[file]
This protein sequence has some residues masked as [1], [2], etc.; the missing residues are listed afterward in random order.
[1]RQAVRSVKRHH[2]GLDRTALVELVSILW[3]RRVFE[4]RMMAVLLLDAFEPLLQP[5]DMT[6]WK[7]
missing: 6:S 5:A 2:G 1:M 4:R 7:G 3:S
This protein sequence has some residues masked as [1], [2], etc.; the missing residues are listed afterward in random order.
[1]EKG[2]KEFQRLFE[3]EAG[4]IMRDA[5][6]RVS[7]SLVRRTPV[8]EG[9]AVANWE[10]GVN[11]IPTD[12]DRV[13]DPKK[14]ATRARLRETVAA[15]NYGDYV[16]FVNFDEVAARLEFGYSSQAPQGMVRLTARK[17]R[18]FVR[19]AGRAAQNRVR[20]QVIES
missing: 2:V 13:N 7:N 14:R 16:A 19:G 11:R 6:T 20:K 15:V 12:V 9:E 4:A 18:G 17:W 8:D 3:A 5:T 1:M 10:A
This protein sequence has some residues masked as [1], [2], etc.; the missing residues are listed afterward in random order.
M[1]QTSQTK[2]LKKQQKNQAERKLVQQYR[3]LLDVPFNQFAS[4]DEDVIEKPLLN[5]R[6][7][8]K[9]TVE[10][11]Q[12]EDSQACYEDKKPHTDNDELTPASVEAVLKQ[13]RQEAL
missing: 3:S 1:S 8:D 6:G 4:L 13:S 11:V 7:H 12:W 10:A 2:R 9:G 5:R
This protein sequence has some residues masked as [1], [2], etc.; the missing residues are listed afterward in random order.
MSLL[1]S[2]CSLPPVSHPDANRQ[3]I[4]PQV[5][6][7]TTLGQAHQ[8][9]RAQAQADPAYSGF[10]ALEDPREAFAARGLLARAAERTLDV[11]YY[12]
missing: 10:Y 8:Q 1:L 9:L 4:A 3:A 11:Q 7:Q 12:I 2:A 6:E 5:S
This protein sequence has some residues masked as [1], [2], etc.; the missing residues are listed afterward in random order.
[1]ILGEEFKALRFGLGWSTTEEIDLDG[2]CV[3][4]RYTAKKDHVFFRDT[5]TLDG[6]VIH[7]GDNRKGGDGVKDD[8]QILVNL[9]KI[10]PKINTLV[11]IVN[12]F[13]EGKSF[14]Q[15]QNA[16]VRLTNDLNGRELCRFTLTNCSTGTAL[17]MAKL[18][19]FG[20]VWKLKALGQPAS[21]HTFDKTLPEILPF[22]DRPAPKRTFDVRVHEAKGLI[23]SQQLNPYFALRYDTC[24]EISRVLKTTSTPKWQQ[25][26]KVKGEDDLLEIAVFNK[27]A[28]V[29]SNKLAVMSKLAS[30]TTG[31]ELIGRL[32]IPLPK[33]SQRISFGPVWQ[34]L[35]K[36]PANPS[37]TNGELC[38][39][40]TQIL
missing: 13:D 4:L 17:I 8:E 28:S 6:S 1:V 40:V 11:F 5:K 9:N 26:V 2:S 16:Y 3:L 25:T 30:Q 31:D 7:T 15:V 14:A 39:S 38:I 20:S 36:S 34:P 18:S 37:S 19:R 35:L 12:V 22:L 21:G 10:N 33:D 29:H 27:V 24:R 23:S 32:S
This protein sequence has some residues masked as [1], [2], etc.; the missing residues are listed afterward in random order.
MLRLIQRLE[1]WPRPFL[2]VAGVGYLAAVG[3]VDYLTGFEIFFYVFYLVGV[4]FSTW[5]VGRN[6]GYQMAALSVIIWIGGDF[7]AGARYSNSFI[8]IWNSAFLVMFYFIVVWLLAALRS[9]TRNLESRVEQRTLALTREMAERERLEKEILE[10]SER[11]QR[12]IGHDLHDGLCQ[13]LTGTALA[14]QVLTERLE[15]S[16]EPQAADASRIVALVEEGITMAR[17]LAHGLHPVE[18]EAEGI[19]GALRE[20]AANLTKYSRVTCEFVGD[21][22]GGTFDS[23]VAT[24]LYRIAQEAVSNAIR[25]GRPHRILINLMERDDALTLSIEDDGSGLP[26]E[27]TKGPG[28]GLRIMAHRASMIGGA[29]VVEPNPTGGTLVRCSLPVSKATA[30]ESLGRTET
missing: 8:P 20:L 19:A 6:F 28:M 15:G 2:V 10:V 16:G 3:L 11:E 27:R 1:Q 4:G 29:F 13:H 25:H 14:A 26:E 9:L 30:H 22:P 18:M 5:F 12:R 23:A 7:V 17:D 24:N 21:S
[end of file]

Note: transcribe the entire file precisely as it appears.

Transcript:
This protein sequence has some residues masked as [1], [2], etc.; the missing residues are listed afterward in random order.
[1]RQAVRSVKRHH[2]GLDRTALVELVSILW[3]RRVFE[4]RMMAVLLLDAFEPLLQP[5]DMT[6]WK[7]
missing: 6:S 5:A 2:G 1:M 4:R 7:G 3:S
This protein sequence has some residues masked as [1], [2], etc.; the missing residues are listed afterward in random order.
[1]EKG[2]KEFQRLFE[3]EAG[4]IMRDA[5][6]RVS[7]SLVRRTPV[8]EG[9]AVANWE[10]GVN[11]IPTD[12]DRV[13]DPKK[14]ATRARLRETVAA[15]NYGDYV[16]FVNFDEVAARLEFGYSSQAPQGMVRLTARK[17]R[18]FVR[19]AGRAAQNRVR[20]QVIES
missing: 2:V 13:N 7:N 14:R 16:A 19:G 11:R 6:T 20:K 15:V 12:V 9:E 4:A 18:G 17:W 8:D 3:A 5:T 1:M 10:A
This protein sequence has some residues masked as [1], [2], etc.; the missing residues are listed afterward in random order.
M[1]QTSQTK[2]LKKQQKNQAERKLVQQYR[3]LLDVPFNQFAS[4]DEDVIEKPLLN[5]R[6][7][8]K[9]TVE[10][11]Q[12]EDSQACYEDKKPHTDNDELTPASVEAVLKQ[13]RQEAL
missing: 3:S 1:S 8:D 6:G 4:L 13:S 11:V 7:H 12:W 10:A 2:R 9:G 5:R
This protein sequence has some residues masked as [1], [2], etc.; the missing residues are listed afterward in random order.
MSLL[1]S[2]CSLPPVSHPDANRQ[3]I[4]PQV[5][6][7]TTLGQAHQ[8][9]RAQAQADPAYSGF[10]ALEDPREAFAARGLLARAAERTLDV[11]YY[12]
missing: 10:Y 8:Q 1:L 9:L 4:A 3:A 11:Q 7:Q 12:I 2:A 6:E 5:S
This protein sequence has some residues masked as [1], [2], etc.; the missing residues are listed afterward in random order.
[1]ILGEEFKALRFGLGWSTTEEIDLDG[2]CV[3][4]RYTAKKDHVFFRDT[5]TLDG[6]VIH[7]GDNRKGGDGVKDD[8]QILVNL[9]KI[10]PKINTLV[11]IVN[12]F[13]EGKSF[14]Q[15]QNA[16]VRLTNDLNGRELCRFTLTNCSTGTAL[17]MAKL[18][19]FG[20]VWKLKALGQPAS[21]HTFDKTLPEILPF[22]DRPAPKRTFDVRVHEAKGLI[23]SQQLNPYFALRYDTC[24]EISRVLKTTSTPKWQQ[25][26]KVKGEDDLLEIAVFNK[27]A[28]V[29]SNKLAVMSKLAS[30]TTG[31]ELIGRL[32]IPLPK[33]SQRISFGPVWQ[34]L[35]K[36]PANPS[37]TNGELC[38][39][40]TQIL
missing: 13:D 4:L 17:I 8:E 28:S 6:S 1:V 40:V 11:F 5:K 9:N 26:V 2:S 16:Y 3:L 25:T 30:Q 31:D 7:T 15:V 14:A 39:S 38:I 20:S 36:S 34:P 18:S 37:S 19:R 35:L 12:V 22:L 21:G 10:N 33:D 29:H 27:V 24:R 23:S 32:S
This protein sequence has some residues masked as [1], [2], etc.; the missing residues are listed afterward in random order.
MLRLIQRLE[1]WPRPFL[2]VAGVGYLAAVG[3]VDYLTGFEIFFYVFYLVGV[4]FSTW[5]VGRN[6]GYQMAALSVIIWIGGDF[7]AGARYSNSFI[8]IWNSAFLVMFYFIVVWLLAALRS[9]TRNLESRVEQRTLALTREMAERERLEKEILE[10]SER[11]QR[12]IGHDLHDGLCQ[13]LTGTALA[14]QVLTERLE[15]S[16]EPQAADASRIVALVEEGITMAR[17]LAHGLHPVE[18]EAEGI[19]GALRE[20]AANLTKYSRVTCEFVGD[21][22]GGTFDS[23]VAT[24]LYRIAQEAVSNAIR[25]GRPHRILINLMERDDALTLSIEDDGSGLP[26]E[27]TKGPG[28]GLRIMAHRASMIGGA[29]VVEPNPTGGTLVRCSLPVSKATA[30]ESLGRTET
missing: 8:P 20:L 19:A 6:F 28:M 15:G 2:V 10:V 16:G 3:L 11:E 27:R 1:Q 4:G 29:F 13:H 25:H 14:A 26:E 9:L 30:H 22:P 18:M 5:F 12:R 23:A 7:V 17:D 24:N 21:S